The Free State constitution provided that the President of the Executive Council would be appointed by the King "on the nomination of" the Dáil and that the Executive Council as a whole had to resign en bloc if it lost the confidence of the lower house. In practice these provision meant that the President was chosen by the Dáil, which could bring down his cabinet by a vote of no confidence, or failure to approve a vote of confidence. A constitutional amendment passed in 1936 removed the role of the King entirely and provided that, in the final months of the Free State, the President would be elected by the Dáil directly, rather than merely being 'nominated' by the lower house.
Technically a bill had to be approved by both Houses of the Oireachtas and to receive the Royal Assent to become law. However, in practice it was the Dáil that decided what laws would be enacted and repealed. Before its complete abolition the Free State Seanad merely had power to delay legislation.
While during the early years of the Irish Free State there existed a theoretical possibility that the King, or the Governor-General acting on his behalf, might veto an act of the Oireachtas or dismiss the Executive Council against the wishes of the Dáil. (This occurred in 1975 in Australia when the Governor-General John Kerr dismissed the government and forced an election.) With the passage of the Royal and Parliamentary Titles Act, 1927 the British Government lost the right to formally advise the King in relation to the Free State and so the possibility of the Governor-General taking any action without the approval of the other institutions of government became very remote.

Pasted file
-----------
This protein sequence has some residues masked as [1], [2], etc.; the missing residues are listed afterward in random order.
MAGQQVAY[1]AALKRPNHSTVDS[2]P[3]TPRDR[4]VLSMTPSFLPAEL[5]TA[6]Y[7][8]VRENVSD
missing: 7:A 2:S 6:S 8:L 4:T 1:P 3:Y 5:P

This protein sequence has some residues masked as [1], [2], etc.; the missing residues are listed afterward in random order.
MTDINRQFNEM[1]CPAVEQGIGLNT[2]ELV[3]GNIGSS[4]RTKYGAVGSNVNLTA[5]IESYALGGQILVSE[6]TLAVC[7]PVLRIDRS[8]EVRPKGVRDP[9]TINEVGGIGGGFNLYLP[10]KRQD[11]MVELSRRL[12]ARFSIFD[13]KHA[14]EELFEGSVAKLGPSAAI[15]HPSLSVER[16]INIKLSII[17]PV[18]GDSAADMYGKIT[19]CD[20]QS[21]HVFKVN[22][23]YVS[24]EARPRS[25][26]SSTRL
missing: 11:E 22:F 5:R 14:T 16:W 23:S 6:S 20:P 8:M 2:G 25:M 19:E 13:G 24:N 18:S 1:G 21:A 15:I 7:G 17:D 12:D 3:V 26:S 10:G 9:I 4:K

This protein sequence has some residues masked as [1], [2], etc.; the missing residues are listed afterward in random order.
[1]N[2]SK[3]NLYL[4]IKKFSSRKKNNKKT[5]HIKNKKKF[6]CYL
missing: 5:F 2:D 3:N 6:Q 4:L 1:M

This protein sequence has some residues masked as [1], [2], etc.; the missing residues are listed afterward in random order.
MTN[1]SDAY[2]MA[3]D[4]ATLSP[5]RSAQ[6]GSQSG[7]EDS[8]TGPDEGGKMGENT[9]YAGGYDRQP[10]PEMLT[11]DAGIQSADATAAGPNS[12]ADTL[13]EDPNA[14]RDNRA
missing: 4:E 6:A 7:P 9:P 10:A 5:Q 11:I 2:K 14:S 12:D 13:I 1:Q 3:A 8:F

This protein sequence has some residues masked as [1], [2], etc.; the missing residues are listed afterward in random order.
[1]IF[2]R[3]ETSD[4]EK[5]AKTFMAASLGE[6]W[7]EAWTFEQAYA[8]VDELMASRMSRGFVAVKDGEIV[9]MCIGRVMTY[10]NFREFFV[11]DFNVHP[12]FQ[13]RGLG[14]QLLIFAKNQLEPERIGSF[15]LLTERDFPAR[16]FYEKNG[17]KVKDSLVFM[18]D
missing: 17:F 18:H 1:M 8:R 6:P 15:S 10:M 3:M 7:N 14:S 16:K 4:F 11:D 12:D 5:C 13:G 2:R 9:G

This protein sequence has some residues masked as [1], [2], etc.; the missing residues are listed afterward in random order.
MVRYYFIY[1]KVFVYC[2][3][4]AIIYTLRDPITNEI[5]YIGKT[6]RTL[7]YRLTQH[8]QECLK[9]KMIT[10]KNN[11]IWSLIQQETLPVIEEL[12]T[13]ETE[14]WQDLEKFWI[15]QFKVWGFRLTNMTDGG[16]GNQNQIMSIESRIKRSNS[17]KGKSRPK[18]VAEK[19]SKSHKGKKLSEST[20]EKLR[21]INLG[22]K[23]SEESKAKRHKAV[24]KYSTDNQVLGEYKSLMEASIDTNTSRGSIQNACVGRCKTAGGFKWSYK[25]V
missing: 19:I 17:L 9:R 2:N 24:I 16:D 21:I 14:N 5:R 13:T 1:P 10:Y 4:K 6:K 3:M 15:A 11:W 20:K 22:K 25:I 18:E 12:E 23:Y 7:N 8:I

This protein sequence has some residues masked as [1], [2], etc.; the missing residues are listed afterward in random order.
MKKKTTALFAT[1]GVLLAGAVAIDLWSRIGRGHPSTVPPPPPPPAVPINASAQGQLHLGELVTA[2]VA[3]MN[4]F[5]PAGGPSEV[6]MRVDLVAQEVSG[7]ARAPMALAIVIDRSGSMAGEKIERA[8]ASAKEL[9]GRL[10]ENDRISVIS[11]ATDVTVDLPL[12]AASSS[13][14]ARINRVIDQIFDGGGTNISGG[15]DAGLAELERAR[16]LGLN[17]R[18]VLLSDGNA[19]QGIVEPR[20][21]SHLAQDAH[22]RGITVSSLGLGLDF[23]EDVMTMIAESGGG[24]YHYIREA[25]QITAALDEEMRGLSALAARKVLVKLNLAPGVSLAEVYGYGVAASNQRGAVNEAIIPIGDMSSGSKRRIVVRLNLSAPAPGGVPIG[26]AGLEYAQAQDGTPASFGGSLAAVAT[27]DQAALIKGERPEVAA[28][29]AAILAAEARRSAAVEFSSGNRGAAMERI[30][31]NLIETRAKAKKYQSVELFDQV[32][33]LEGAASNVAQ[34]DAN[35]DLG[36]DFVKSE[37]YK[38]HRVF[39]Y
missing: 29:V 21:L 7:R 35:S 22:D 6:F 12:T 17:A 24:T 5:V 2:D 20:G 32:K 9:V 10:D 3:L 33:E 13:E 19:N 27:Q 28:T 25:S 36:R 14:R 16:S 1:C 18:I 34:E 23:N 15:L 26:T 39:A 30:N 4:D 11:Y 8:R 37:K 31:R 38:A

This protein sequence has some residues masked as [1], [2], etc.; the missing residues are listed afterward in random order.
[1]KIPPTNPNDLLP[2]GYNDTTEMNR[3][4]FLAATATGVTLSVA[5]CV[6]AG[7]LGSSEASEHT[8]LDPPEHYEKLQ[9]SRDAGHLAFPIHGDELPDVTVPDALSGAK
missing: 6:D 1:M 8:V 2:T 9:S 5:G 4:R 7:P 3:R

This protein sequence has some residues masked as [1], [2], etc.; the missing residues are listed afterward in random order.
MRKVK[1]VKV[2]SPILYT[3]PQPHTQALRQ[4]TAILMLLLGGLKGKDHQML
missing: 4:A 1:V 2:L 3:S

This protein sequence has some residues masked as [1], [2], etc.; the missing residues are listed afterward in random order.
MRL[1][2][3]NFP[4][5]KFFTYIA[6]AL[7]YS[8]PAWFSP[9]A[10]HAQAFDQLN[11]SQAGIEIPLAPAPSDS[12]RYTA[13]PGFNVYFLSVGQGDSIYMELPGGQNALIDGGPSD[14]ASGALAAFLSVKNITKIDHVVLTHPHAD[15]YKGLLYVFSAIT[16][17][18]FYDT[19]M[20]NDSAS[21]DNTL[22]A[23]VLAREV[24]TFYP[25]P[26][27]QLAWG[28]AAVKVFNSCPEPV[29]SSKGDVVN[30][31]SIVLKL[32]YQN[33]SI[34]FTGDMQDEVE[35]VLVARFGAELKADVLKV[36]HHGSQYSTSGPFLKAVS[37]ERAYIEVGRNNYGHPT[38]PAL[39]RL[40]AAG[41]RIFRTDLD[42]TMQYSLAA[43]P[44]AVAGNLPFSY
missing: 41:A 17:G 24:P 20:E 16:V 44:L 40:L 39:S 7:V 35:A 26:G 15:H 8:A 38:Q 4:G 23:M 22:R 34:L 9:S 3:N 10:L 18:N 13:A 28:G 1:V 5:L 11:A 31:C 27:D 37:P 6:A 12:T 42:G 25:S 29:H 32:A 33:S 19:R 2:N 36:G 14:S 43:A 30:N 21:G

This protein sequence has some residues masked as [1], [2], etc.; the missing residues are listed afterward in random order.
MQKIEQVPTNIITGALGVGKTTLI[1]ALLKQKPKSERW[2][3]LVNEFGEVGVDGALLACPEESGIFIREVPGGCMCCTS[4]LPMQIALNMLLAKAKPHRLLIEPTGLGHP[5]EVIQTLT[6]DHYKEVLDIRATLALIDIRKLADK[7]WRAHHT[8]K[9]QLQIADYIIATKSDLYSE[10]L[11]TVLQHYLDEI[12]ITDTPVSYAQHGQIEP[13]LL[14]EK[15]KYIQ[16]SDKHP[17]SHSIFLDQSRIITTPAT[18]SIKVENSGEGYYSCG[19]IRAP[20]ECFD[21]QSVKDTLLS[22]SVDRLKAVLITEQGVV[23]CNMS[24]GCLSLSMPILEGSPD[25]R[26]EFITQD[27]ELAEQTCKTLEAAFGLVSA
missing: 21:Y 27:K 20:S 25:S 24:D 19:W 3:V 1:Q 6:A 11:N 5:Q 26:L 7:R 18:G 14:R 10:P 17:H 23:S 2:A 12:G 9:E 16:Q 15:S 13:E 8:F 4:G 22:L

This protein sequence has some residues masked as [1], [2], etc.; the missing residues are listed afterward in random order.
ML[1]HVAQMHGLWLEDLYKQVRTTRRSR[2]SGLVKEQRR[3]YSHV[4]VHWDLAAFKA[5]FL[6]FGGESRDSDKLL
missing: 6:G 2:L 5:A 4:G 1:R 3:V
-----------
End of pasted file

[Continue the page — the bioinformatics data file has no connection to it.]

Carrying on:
Unlike its modern successor, the Free State Dáil did not have authority to declare war, this power being reserved for the Oireachtas as a whole. However, in practice this distinction was not important. During the later days of the Irish Free State the Dáil, as the dominant component of the Oireachtas, had the effective authority to amend the constitution in any way it chose. Today this is a level of authority that no Dáil has had since 1941.
From 1919 to 1922 Dáil Éireann served as the revolutionary, unicameral parliament of the Irish Republic. The First Dáil and the Second Dáil thus existed outside, or in parallel to, of British law. The Third Dáil was elected under the terms of the Anglo-Irish Treaty as a constituent assembly to approve the Free State constitution and pave the way for the creation of the new state. However, once the Constitution of the Irish Free State was in effect the Third Dáil served as the lower house of a new parliament, called the Oireachtas. Under the terms of the constitution, however, the Third Dáil merely carried out the functions of the Dáil during this period until a new chamber could be elected. The first Dáil of the Irish Free State was therefore officially the Fourth Dáil, which was elected in 1923.
On 29 December 1937 the Constitution of Ireland came into force and the Irish Free State was succeeded by a state know today as Ireland. The new constitution had been adopted by plebiscite on 1 July of that year, and on the same day the Ninth Dáil was elected. The Ninth Dáil was therefore elected as the lower house of the Free State Oireachtas but in December its role changed to that of lower house of a new legislature.